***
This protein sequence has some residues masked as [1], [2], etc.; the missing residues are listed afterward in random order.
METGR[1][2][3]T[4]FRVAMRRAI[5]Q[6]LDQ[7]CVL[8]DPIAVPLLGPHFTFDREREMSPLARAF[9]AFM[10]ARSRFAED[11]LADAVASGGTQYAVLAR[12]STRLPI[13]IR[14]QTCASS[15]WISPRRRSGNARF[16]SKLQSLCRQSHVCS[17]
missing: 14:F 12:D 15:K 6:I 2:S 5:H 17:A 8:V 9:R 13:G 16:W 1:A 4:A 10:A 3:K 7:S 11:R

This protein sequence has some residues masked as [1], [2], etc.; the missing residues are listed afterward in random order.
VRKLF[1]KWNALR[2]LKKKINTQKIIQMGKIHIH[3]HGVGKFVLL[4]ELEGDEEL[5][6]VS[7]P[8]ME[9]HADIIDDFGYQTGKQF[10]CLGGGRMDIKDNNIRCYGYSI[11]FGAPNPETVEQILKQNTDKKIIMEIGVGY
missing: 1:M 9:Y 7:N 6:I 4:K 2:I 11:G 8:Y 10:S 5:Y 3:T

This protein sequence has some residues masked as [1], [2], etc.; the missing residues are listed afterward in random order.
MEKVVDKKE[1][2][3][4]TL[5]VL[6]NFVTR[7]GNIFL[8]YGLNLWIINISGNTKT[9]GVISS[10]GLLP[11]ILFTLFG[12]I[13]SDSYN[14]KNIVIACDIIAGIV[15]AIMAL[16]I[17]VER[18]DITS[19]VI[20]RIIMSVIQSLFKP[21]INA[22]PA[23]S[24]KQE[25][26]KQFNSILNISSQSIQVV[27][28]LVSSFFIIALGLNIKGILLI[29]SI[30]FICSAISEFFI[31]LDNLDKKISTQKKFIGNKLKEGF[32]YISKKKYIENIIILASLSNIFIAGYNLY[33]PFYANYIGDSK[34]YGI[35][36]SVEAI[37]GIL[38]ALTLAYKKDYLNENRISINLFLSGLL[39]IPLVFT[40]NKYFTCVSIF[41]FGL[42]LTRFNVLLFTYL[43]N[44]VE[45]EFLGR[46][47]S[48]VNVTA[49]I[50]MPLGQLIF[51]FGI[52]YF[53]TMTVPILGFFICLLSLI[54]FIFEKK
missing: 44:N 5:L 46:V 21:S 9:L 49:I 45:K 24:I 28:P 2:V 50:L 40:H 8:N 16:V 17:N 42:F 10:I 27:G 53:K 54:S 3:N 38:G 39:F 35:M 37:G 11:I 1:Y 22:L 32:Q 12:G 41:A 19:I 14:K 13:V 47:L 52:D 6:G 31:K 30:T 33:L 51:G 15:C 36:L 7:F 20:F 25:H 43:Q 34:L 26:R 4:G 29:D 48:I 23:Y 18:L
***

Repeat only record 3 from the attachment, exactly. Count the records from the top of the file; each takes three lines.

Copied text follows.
This protein sequence has some residues masked as [1], [2], etc.; the missing residues are listed afterward in random order.
MEKVVDKKE[1][2][3][4]TL[5]VL[6]NFVTR[7]GNIFL[8]YGLNLWIINISGNTKT[9]GVISS[10]GLLP[11]ILFTLFG[12]I[13]SDSYN[14]KNIVIACDIIAGIV[15]AIMAL[16]I[17]VER[18]DITS[19]VI[20]RIIMSVIQSLFKP[21]INA[22]PA[23]S[24]KQE[25][26]KQFNSILNISSQSIQVV[27][28]LVSSFFIIALGLNIKGILLI[29]SI[30]FICSAISEFFI[31]LDNLDKKISTQKKFIGNKLKEGF[32]YISKKKYIENIIILASLSNIFIAGYNLY[33]PFYANYIGDSK[34]YGI[35][36]SVEAI[37]GIL[38]ALTLAYKKDYLNENRISINLFLSGLL[39]IPLVFT[40]NKYFTCVSIF[41]FGL[42]LTRFNVLLFTYL[43]N[44]VE[45]EFLGR[46][47]S[48]VNVTA[49]I[50]MPLGQLIF[51]FGI[52]YF[53]TMTVPILGFFICLLSLI[54]FIFEKK
missing: 44:N 5:L 46:V 21:S 9:L 49:I 45:K 24:I 28:P 2:V 50:L 40:H 8:N 16:V 17:N 42:F 10:I 27:G 53:K 54:S 3:N 38:G 39:F 35:M 37:G 11:I 1:Y 22:L 32:Q 12:G 41:A 19:I 14:K 13:V 47:L 52:D 6:G 31:K 30:T 33:L 51:G 15:C 36:L 7:F 20:F 25:H 43:Q 34:L 26:R 4:G 29:D 48:I 23:Y 18:L